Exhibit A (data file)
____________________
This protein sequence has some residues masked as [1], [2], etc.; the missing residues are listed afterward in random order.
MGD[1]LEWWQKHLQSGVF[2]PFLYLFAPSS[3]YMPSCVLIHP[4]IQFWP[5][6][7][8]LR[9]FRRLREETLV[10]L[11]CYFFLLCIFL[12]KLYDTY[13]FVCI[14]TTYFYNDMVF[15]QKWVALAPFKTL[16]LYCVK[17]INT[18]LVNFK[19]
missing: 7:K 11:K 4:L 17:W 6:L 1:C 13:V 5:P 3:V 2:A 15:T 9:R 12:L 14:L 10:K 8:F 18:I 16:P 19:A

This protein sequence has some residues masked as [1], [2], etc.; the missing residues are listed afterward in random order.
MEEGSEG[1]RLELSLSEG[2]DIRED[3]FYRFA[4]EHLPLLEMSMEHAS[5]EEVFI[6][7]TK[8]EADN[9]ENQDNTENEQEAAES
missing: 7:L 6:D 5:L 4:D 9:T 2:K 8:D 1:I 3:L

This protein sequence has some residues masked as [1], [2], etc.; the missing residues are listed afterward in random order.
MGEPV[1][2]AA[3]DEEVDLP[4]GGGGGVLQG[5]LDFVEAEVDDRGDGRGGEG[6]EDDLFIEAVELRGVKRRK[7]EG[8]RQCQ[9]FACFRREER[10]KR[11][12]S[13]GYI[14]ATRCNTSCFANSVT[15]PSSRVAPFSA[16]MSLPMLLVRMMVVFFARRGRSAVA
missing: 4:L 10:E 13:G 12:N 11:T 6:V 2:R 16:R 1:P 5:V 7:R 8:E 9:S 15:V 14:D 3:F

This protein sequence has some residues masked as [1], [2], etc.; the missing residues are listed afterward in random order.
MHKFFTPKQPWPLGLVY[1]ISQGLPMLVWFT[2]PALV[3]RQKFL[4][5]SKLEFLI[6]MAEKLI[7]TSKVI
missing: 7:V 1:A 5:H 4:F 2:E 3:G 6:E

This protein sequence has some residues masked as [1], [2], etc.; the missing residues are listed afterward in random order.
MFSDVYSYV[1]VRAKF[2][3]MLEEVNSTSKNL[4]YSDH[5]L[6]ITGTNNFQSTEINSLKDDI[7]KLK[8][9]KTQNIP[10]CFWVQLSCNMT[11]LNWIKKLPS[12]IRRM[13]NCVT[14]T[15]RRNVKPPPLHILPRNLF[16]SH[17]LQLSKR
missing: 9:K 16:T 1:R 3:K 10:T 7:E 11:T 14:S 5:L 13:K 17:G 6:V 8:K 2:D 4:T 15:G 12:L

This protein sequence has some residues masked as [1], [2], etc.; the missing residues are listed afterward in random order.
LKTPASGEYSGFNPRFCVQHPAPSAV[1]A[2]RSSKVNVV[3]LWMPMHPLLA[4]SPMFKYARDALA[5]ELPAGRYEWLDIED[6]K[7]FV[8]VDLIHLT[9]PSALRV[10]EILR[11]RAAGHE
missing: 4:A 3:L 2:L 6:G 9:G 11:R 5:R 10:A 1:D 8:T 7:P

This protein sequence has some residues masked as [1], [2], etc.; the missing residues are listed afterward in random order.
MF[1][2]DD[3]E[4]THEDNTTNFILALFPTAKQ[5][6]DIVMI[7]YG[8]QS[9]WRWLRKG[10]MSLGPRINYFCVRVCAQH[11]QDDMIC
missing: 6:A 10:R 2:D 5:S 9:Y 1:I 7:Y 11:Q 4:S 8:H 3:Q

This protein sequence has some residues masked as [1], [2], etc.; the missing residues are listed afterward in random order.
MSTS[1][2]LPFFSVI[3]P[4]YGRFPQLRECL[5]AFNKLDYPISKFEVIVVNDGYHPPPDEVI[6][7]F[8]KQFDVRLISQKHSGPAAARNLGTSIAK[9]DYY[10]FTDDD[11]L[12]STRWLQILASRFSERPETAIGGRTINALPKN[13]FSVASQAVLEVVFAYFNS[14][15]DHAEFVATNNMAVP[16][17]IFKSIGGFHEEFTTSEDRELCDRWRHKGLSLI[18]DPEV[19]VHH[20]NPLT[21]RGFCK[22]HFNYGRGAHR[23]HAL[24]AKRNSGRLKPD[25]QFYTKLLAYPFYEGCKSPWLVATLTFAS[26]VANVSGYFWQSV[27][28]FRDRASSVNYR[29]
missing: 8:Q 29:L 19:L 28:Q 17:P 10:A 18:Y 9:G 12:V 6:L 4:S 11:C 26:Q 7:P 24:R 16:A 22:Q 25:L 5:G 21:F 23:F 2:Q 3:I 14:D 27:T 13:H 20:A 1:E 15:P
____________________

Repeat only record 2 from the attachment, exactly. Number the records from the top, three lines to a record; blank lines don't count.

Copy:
This protein sequence has some residues masked as [1], [2], etc.; the missing residues are listed afterward in random order.
MEEGSEG[1]RLELSLSEG[2]DIRED[3]FYRFA[4]EHLPLLEMSMEHAS[5]EEVFI[6][7]TK[8]EADN[9]ENQDNTENEQEAAES
missing: 7:L 6:D 5:L 4:D 9:T 2:K 8:D 1:I 3:L